All of the showboating on television, with Tea Party Republicans saying that they are speaking on behalf of “the American people” has been disturbing and disgusting. “The American people,” for them, obviously do not include poor black and brown people, single mothers, and people unable to make a living wage.

The politicians in Washington are playing a game with the lives of all Americans as they fight like children having temper tantrums, working to defund the Affordable Care Act. It wouldn’t be so troubling if Tea Party Republicans had a viable health care plan in place to replace the ACA, one that would help people like these millions of black, brown and poor people.

They are not concerned with that part of America’s population, though. These politicians are fighting for is a group of people who object to big government and the role big government has historically played in taking care of “the least of these.”  They do not have the slightest concern, say, for the American citizen who needs treatment and medication for high blood pressure, or for the child who has an abscessed tooth, and who happens to be poor.

It is a scary thing to be poor in such a wealthy land. It is scary and troubling and frustrating to work, as the work ethic says we must – and still be deemed unworthy to make a living wage. The government shut-down, forced by the opposition between Tea Party Republicans who are fighting President Obama by opposing the ACA, is making poor people suffer even more as their salaries are being withheld.

Nobody cares about you if you’re poor – not even here in America, where our political system is supposed to be “exceptional” and above that in all other developed countries.  The fact that many Americans are a paycheck away from being put out on the street, should be troubling to a group of people who say they govern for “the American people.”

Apparently, that’s not true. They govern for “some” American people. Black, brown and poor people of all colors, as well as people struggling to make ends meet, just don’t seem to matter. No matter what lofty words are used to describe America’s democratic ideals, her oligarchic reality says that there is a serious chasm between the ideal and the real.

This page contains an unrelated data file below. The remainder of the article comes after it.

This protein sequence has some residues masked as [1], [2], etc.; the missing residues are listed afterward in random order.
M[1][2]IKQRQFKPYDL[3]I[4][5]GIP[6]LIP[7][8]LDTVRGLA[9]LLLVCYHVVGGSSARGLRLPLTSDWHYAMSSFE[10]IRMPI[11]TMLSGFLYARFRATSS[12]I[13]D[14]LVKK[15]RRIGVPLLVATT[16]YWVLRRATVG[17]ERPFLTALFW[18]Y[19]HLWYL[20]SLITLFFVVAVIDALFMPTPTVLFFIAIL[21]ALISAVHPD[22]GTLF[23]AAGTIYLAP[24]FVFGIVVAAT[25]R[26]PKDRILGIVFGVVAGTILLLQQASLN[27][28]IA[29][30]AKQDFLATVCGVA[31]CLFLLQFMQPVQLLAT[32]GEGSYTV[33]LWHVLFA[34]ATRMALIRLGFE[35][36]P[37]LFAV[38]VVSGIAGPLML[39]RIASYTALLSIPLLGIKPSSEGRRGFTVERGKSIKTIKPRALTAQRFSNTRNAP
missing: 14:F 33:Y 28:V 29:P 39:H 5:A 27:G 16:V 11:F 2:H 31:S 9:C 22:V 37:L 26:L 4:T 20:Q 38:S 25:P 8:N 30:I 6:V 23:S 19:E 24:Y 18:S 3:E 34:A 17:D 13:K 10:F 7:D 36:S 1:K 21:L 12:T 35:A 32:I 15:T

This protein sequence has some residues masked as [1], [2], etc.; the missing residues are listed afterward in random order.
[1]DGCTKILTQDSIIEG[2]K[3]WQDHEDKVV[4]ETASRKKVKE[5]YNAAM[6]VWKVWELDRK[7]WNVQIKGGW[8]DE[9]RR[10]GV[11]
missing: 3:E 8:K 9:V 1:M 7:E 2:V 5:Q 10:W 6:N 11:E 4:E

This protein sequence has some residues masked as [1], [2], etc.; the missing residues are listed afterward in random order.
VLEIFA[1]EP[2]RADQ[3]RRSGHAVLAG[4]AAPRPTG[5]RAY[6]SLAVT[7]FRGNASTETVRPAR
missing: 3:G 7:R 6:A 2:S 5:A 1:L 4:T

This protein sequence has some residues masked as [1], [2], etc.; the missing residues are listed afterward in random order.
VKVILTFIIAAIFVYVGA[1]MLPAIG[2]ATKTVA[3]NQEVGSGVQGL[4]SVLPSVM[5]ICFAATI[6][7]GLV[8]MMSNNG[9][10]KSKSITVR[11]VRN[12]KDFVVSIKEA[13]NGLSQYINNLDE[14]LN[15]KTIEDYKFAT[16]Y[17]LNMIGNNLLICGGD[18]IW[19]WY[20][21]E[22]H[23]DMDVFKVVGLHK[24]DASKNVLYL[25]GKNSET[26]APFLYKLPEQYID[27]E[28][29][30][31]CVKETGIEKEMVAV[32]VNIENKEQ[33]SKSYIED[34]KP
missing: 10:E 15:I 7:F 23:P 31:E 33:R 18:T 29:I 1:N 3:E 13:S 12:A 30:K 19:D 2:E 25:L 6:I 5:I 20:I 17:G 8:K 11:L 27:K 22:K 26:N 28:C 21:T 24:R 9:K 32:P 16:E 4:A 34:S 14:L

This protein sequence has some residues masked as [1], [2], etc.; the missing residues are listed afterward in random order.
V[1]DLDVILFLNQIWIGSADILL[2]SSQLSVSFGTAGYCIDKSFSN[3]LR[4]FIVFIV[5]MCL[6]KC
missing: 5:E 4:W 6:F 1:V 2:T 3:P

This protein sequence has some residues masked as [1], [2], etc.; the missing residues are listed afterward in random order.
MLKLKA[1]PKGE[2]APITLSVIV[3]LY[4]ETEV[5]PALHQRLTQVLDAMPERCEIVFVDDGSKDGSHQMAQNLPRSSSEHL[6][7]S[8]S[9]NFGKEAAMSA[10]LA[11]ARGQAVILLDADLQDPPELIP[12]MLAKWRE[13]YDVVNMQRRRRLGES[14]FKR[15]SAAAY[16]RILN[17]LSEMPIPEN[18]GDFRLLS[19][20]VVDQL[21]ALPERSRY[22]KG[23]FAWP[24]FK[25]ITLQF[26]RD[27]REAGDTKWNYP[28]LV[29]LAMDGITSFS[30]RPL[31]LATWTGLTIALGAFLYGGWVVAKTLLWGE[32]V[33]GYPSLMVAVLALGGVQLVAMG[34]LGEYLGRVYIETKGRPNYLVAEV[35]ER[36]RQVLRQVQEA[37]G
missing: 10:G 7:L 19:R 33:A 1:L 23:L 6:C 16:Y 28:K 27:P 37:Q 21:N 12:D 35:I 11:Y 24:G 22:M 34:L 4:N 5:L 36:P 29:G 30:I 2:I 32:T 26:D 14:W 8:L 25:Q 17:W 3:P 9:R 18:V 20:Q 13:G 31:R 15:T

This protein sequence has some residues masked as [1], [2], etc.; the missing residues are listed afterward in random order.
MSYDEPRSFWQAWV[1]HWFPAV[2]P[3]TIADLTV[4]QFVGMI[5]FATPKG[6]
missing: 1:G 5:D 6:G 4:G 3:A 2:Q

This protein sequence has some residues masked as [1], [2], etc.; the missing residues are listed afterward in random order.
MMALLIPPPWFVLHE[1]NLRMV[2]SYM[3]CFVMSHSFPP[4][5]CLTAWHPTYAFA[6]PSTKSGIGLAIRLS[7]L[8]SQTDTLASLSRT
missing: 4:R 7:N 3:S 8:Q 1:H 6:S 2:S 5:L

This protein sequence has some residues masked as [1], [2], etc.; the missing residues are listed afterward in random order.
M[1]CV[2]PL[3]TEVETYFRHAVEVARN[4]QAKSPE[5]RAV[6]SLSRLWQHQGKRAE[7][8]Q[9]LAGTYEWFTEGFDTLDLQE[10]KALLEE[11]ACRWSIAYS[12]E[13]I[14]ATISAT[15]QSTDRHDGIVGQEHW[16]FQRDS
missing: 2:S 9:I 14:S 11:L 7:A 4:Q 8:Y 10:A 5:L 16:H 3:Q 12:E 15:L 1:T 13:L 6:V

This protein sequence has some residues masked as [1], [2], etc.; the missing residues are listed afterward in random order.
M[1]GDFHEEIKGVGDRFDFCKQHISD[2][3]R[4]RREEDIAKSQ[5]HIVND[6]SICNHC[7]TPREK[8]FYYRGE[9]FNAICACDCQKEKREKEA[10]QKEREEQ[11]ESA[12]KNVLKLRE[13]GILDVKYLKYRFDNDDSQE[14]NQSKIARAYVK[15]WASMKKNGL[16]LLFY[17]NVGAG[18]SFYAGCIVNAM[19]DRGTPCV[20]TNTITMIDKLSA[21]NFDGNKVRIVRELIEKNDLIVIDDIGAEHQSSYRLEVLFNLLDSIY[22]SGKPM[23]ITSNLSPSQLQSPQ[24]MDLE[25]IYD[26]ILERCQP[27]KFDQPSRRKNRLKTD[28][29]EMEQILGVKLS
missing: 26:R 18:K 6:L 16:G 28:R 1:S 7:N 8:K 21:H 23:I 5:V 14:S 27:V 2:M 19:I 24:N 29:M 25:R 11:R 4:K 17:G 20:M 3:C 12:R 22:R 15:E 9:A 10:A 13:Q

Poor people count. Black and brown people count. Single mothers …count.

Somebody ought to remind Congress of the same because it seems that millions of Americans have been forgotten.

A candid observation…

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2 thoughts on “Health Care for the Poor Still Elusive

  1. It’s sad that Congress is so wrapped up in big government politics that they can’t stop bickering long enough to see what is running rampant in this country, millions of people still being denied healthcare. I really wish each and every one of those rich congressmen sitting on their high horses could just live one day in the shoes of people who have to choose between medicine and food, who live with illnesses that are fully treatable because big, greedy insurance companies always out to make more money won’t cover their pre-existing condition. Apparently, even allergies are considered a pre-existing condition, which the billion dollar industry couldn’t possibly cover the expense of. Ridiculous.

  2. It’s sick and immoral that people in this nation are STILL not going to be able to get coverage, and that people with pre-existing conditions up to this point have been penalized. There is something totally immoral about the whole insurance industry.